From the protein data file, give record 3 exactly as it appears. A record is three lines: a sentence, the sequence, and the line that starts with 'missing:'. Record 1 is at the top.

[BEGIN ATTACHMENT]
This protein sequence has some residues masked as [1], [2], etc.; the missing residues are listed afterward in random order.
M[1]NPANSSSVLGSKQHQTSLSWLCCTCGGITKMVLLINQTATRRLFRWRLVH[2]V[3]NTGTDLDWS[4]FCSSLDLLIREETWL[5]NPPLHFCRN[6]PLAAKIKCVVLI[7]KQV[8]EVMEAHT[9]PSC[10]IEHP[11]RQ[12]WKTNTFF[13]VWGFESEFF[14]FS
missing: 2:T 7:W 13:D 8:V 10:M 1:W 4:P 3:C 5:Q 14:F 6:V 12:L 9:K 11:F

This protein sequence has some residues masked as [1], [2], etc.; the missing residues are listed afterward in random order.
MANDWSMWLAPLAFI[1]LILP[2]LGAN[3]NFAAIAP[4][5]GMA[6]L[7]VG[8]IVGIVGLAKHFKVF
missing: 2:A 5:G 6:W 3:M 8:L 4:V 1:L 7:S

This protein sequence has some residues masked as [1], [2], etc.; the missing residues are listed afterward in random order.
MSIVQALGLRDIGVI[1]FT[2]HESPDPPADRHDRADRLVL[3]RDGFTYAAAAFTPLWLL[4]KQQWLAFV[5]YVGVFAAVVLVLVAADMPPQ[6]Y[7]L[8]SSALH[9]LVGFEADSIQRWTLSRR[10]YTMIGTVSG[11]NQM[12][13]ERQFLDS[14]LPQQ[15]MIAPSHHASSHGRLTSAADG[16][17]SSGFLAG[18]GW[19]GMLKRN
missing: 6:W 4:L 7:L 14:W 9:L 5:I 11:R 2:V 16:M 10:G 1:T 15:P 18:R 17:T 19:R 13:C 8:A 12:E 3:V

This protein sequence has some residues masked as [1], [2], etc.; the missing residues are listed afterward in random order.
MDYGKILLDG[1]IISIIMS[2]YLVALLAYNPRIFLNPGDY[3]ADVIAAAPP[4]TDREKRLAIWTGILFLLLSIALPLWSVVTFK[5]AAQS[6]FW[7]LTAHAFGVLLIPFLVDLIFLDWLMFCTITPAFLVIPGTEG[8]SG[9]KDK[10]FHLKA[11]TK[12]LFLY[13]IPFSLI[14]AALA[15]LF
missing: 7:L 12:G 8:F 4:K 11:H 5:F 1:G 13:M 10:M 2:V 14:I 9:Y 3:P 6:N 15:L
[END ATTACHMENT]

This protein sequence has some residues masked as [1], [2], etc.; the missing residues are listed afterward in random order.
MSIVQALGLRDIGVI[1]FT[2]HESPDPPADRHDRADRLVL[3]RDGFTYAAAAFTPLWLL[4]KQQWLAFV[5]YVGVFAAVVLVLVAADMPPQ[6]Y[7]L[8]SSALH[9]LVGFEADSIQRWTLSRR[10]YTMIGTVSG[11]NQM[12][13]ERQFLDS[14]LPQQ[15]MIAPSHHASSHGRLTSAADG[16][17]SSGFLAG[18]GW[19]GMLKRN
missing: 6:W 4:L 7:L 14:W 9:L 5:I 11:R 2:V 16:M 10:G 1:T 15:P 18:R 17:T 19:R 13:C 8:A 12:E 3:V